Overdrive Extra

Dollars & Sense

Most of us wander through life on autopilot. We end up in our jobs by default. Are you in control of the decisions about your life?

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Con-Way gets a nod from marketers

Trucking has probably been more of a follower than a leader when it comes to adapting to the Internet, but a recent feature story in marketing tabloid BtoB shines a nice light on truckload and logistics provider Con-Way Inc. for its use of social media. (“B-to-B” is marketing jargon for business-to-business relationships.) “Twitter application drives business for trucking company” focuses on Con-Way’s uses of Twitter and Facebook. This month the company launched a Twitter feed that sends ...

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Paper products leading factory growth

The latest news from manufacturers, reporting a strong May, backs up reports that freight is growing. Manufacturing expanded in May for the 10th consecutive month, and the overall economy grew for the 13th consecutive month, according to the supply executives polled for the Institute for Supply Management’s Report On Business. “Employment continues to grow as manufacturers have added to payrolls for six consecutive months,” says Norbert J. Ore of ISM. “The recovery continues to broaden as 16 ...

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Dollars and Sense

I’m amazed by the large number of owner-operators who look only at miles-to-removal when selecting tires.

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CSA 2010 – your bittersweet change agent

I’ve yet to speak to anyone in trucking who’s overjoyed about Comprehensive Safety Analysis 2010. After all, a much more meticulous safety mindset will be required to avoid getting caught on the radar of this huge data-crunching machine when it cranks up in December.             Some carriers in CSA 2010 test states have been to the mountain, seen the New World Order, and report that yes, it is a massive, intrusive project. But there’s a good ...

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New trucks follow driver demand

We’ve been hearing that driver demand is coming back, so it’s not surprise that carriers are buying trucks for them. PayNet, which tracks lending activity across six industries, “found that the dollar value of new loans made to trucking companies that have never owed more than $10 million rose six percent in the first quarter of 2010 over first quarter 2009 levels,” reports DCVelocity.com. “The first-quarter results represent the first year-over-year increase in dollar-based truck lending ...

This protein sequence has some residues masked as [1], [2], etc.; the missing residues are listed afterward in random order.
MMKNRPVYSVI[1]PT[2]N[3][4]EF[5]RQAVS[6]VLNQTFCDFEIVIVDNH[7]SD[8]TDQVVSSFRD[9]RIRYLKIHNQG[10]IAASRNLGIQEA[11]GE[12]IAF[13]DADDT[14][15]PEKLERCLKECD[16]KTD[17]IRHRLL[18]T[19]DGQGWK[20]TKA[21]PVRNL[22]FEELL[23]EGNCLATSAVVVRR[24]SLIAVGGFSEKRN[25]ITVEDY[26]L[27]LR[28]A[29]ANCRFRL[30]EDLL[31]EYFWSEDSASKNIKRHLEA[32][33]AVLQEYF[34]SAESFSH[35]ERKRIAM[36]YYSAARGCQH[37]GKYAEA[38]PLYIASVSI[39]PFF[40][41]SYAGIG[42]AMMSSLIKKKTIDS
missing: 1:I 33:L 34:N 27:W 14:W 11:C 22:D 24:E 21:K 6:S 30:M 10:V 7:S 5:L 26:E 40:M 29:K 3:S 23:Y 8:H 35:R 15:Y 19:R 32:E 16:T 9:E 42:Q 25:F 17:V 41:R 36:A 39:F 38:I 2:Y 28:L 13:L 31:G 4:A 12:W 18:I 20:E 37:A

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A shortage of drivers — and quality

I've been hearing since at least March that many carriers are once again scrounging for drivers. This means a return to business as usual in terms of a driver shortage, only this time it could more severe than normal. The reasons by now are well-known. The economy has been bouncing back. Imminent safety-related regulations -- notably Comprehensive Safety Analysis 2010 -- are expected to push a significant number of drivers out of the cab. Our friends at the ...

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‘Flatbed is particularly strong’ and other upbeat news

Lots of good economic reports all around for trucking in the last few days. If you’re not with a carrier who’s keeping you busy, figure out why or look elsewhere. Morgan Stanley’s truckload freight research report “continues to show strong trends … Flatbed is particularly strong.” Consequently, by the fourth quarter this year, on an annual basis, “rate increases of 4-5% should now be the base case. If fuel prices spike and a material restocking takes place, ...

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Let us now rant over the unfairness of safety technology

You wouldn’t normally equate a person’s economic status with the safety of their vehicle, but a recent study links them. The study, appearing in the April issue of Traffic Injury Prevention, is talking about four-wheelers. However, the same principle could apply to heavy trucks’ history with anti-lock brakes and slack adjusters, or to current trends with truck stability control systems and disc brakes. The thesis is that safety features usually are introduced on luxury vehicles first, ...

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You gotta know when to hold ‘em, when to fold ‘em

Anyone who’s been to an intermodal port or seen the container ships that serve them knows there is no shortage of big colored boxes being stacked like giant Lego walls. They’re also shuffled all over the place, too often empty due to global imbalances in world trade. That deadhead costs the industry $7 billion a year, experts say. The Wall Street Journal reports, with an enviable headline, “Foldable Shipping Containers Try to Stack Up,” on a ...

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